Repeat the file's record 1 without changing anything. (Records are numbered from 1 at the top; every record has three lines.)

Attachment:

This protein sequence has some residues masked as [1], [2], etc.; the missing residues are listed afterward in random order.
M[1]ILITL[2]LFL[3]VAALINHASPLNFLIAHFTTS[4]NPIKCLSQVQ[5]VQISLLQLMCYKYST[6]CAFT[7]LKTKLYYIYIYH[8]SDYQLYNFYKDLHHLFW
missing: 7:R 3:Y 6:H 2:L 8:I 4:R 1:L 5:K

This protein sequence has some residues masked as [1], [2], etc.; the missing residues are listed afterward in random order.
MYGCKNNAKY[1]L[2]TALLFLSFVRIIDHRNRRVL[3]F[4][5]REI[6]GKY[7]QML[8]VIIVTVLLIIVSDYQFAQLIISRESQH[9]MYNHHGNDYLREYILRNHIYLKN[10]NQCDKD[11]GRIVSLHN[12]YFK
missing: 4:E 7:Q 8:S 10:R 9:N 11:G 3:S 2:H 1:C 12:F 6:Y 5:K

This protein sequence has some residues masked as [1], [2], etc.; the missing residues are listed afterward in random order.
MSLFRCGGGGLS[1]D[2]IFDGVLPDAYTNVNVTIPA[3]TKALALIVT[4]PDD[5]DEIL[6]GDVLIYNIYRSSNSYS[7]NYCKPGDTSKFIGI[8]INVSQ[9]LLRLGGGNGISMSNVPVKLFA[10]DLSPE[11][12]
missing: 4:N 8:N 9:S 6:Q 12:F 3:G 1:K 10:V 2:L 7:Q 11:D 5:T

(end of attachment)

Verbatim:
This protein sequence has some residues masked as [1], [2], etc.; the missing residues are listed afterward in random order.
M[1]ILITL[2]LFL[3]VAALINHASPLNFLIAHFTTS[4]NPIKCLSQVQ[5]VQISLLQLMCYKYST[6]CAFT[7]LKTKLYYIYIYH[8]SDYQLYNFYKDLHHLFW
missing: 7:R 3:Y 6:H 2:L 8:I 4:R 1:L 5:K